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Multiple Sclerosis Symptoms Reduced with Experimental Cancer Drug

A medication already being researched for cancer might have another application, for multiple sclerosis. New research suggests that a cancer drug called GANT61 could promote the growth of new myelin.

In mouse models of multiple sclerosis (MS), experimental cancer drugs have shown therapeutic promise, according to findings published in the journal Nature.

Researchers from NYU Langone Medical Center aimed to characterize the effect on remyelination in adult neural stem cells in mice models using the experimental cancer drug called GANT61 over a six year period. The drug is designed to block the ability of protein Gli1, which is a part of the “sonic hedgehog signaling” process. That biological pathway closely tied to neural stem cells and can affect the growth of some cancers. The signaling was heightened in tissue samples taken from brain lesions in human MS patients.

The mice used in the study were administered GANT61 daily for one month while other, non medicated mice served as the control subjects. The drugged mice showed 50 percent more myelin at the end of the observation period when compared to the non medicated mice, the researchers found. Additionally, the GANT61 treated mice demonstrated an eightfold increase in the number of neural stem cells that had moved to the myelin damaged areas of the mice’s brain, when compared to the non medicated mice. Those cells eventually developed into myelin producing oligodendrocytes, the researchers said, and added that the untreated mice did not display this increased cell count.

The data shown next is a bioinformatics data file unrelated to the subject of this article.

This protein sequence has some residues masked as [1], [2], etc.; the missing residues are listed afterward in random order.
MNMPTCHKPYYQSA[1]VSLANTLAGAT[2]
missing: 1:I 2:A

Another interesting finding the researchers highlighted was that the treated mice coped well and recovered from MS like paralysis and leg weaknesses, while the untreated mice suffered from leg and bladder weaknesses. Those symptoms are frequently experienced by MS patients.

Read Full Article: Multiple Sclerosis Symptoms Reduced with Experimental Cancer Drug

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